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Let $(\mathbb{R},d)$ be a metric space. Define $d(x,y) = |\tan^{-1} x - \tan^{-1} y|$. I want to prove that $(\mathbb{R},d)$ is isometric to $(\{\tan^{-1} x, x \in \mathbb{R}\}, \rho)$ where $\rho$ is a Euclidean distance. Define $f: (\mathbb{R},d) \to (\{\tan^{-1} x, x \in \mathbb{R}\}, \rho), f(x) = \tan^{-1} x$. Obviously, the function is a bijection, and it preserves metric: $d(x,y) = |\tan^{-1} x - \tan^{-1} y| = \rho(f(x),f(y))$. So the metric spaces are isometric.

We know that $(\{\tan^{-1} x, x \in \mathbb{R}\}, \rho)$ is incomplete, since the sequence $x_n = \tan^{-1} n$ is Cauchy, but it converges to $\frac{\pi}{2}$ in $(\mathbb{R},\rho)$, since $\frac{\pi}{2} \notin \{\tan^{-1} x, x \in \mathbb{R}\}$, it is incomplete. So since spaces are isometric, $(\mathbb{R},d)$ is also incomplete.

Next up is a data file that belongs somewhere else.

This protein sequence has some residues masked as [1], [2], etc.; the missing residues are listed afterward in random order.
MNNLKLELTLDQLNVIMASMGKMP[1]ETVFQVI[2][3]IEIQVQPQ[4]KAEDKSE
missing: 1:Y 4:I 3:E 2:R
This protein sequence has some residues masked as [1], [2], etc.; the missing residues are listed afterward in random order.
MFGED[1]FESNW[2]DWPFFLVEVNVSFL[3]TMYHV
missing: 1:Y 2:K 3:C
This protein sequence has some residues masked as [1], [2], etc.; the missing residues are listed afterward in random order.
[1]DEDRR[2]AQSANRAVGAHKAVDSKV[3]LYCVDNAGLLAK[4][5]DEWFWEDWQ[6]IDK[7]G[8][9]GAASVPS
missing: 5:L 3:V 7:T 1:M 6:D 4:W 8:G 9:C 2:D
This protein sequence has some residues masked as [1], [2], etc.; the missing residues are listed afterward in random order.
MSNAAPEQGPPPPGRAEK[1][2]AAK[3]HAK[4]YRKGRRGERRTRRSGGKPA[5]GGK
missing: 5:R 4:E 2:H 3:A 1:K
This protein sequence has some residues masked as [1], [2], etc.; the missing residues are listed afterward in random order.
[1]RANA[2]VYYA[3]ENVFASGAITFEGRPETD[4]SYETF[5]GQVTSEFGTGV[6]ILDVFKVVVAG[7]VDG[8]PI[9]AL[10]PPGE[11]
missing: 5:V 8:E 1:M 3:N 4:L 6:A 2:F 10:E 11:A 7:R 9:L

I assume the completion of $(\{\tan^{-1} x, x \in \mathbb{R}\}, \rho)$ will be $(\{\tan^{-1} x, x \in \mathbb{R}\} \cup \{-\frac{\pi}{2}, \frac{\pi}{2}\}, \rho)$. What will be completion of $(\mathbb{R},d)$ then?

And, please, tell me if any one my statements are wrong.

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Very nice work!

The completion of $\langle\Bbb R,d\rangle$ is $\left\langle\Bbb R\cup\{-\infty,+\infty\},\overline d\right\rangle,$ where $\overline d$ is the natural (continuous) extension of $d$.

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